It gives me great pleasure to interview Karen Pierce Gonzalez, the author of Family Folktales: What Are Yours.  She is a delightful person full of passion and tradition and stories. YOu will enjoy reading her book.

Welcome Karen and thanks so much for inviting WE Magazine for Women to participate in your blog tour!

Heidi, Many thanks for these questions! Karen

Karen, How is a folktale different from a story?

A story can be either fictional (invented characters/events) or non-fictional (based upon substantiated evidence).

A folktale, on the other hand, is a member of the folklore family and as such, does not to be literary. Unlike a fairytale or tall tale, it is personalized account of the specific experiences of real people, places, and things.

Folktales reflect certain themes or categories, known as motifs. The motifs are countless, and can include “lively family holiday dinners”, “children who lie to their parents”, “household pets that save family members”, and “favorite family heirlooms”.

So then, Karen What lead you to write a book about folktales?

I began using folktale motifs to jumpstart student writing projects about 18 years ago. I realized as a writing facilitator (and anthropologist linguist who specialized in folklore) that folktale motifs provided an easy format for writers who wanted to only write about specific experiences of the real people, places, and things of their lives. These writers did not want to create extensive biographies or autobiographies. In some cases they did not want to be included in the telling itself (as is the case with most narrative essay writing). They just wanted the freedom to write what they remembered from the heart. Folktales are perfectly suited for that.

After years of experiencing success with writers who attended workshops, I decided to reach out to larger audiences because I found that people were hungry for connections. They wanted to know where they have been (the past) so that they could better know where they were going (future).

I also discovered that the folktale structure provided writers and non-writers alike access their own folk heroes.

Keep in mind that not all of these folk heroes are whimsical, wonderful, and life affirming. In some cases they are dark or bittersweet. Even so, in all cases folktales give us insight into the many facets of our humanity which includes bravery, cruelty, despair, and hope.

Karen, When did you decide to write a book on folktales?

Over the years many writers have asked me to prepare a manuscript they could work with on their own.

In 2007 I wrote the first edition of the Family Folktales: Write Your Own Family Stories workbook which quickly sold out.

In 2008 I wrote this book Family Folktales: What Are Yours?

This year (2009) I am revising the original workbook to include more information and activities.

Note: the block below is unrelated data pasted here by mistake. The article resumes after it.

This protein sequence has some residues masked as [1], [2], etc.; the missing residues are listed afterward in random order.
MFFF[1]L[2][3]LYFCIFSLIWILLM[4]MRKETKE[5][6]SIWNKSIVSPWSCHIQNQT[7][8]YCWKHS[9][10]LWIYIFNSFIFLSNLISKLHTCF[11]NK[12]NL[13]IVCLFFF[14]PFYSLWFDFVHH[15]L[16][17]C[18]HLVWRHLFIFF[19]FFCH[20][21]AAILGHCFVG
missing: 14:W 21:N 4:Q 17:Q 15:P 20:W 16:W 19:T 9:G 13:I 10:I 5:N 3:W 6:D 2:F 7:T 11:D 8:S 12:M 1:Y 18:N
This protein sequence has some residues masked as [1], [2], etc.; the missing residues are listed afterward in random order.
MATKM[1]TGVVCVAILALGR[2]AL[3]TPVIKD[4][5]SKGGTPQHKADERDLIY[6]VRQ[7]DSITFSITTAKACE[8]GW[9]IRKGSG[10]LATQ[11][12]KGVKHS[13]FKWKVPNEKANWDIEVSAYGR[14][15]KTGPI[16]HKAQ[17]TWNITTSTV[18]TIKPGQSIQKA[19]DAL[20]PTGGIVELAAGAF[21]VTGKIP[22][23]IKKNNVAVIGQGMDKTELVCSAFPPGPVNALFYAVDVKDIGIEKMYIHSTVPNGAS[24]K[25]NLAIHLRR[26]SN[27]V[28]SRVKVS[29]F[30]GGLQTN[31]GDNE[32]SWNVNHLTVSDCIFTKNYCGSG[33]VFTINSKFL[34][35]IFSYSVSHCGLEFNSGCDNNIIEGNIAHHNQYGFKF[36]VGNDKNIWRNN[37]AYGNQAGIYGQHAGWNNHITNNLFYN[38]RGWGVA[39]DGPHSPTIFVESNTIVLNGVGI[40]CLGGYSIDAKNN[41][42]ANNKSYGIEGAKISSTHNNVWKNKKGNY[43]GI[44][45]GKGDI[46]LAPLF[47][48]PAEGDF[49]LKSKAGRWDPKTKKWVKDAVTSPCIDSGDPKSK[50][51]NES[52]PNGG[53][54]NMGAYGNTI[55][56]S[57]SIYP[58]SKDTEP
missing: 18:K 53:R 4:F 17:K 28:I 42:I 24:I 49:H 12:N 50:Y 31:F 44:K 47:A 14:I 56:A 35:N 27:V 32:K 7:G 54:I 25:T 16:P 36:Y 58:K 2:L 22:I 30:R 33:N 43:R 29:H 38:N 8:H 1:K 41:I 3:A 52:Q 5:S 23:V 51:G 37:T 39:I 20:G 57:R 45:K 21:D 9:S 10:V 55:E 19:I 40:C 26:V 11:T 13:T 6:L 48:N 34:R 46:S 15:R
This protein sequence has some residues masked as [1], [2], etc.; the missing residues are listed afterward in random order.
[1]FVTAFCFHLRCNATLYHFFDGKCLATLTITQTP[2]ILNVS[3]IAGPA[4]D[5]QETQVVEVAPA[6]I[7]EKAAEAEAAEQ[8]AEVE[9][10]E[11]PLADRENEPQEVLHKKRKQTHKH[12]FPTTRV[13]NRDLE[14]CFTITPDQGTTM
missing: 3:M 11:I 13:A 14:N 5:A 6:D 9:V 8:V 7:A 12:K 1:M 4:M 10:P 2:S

Since 1992 I have been writing food-related folktales. The collection Folktales You Can Eat” is still in process.

Karen What are 3 tips you would give to someone wanting to write a folktale?

1) Remember that your memory of a person, place, or thing is all that you need to base your folktale upon.

2) Keep it simple. Some of the best folktales are vignette-length; often no more than a page or two in length.

3) Folktales are not meant to be literary. These are folk records and as such do not require literary training.

Karen, Do you have other classes or books about folktales?

I am preparing a tele-class for the fall for writers and non-writers alike who want to explore their family folktales.

What are some of the Other books you have written?

I wrote the first “Family Folktales: Write Your Own Family Stories” workbook in 2007. As that edition is sold out, I have written a second edition that includes much more information about how to preserve and present folktales, including pod casts and scrapbook-related ideas.

Karen, What swayed you to write an ebook vs a hard copy book?

This e-book is intended to whet the appetite of would-be family folktale writers. I selected the e-book format because it requires of the writer minimal commitment and investment.

The workbook, on the other hand, is hard copy as it covers more territory, utilizing more writing exercises and information about pod cast techniques and scrapbookking.

Our readers want to know how they can purchase a copy of the book?

The book can be purchased online from FolkHeart Press ( and will be available (hopefully by March 27) on Kindle/Amazon.

 Thanks so much for being with us today, Karen and best of luck in your blog tour!
NOTE: This interview was part of a blog tour. Yesterday the blog tour was with Leah Dallaire  and tomorrow it continues with Carolyn Howard-Johnson. Be sure and stop by and leave a comment or two.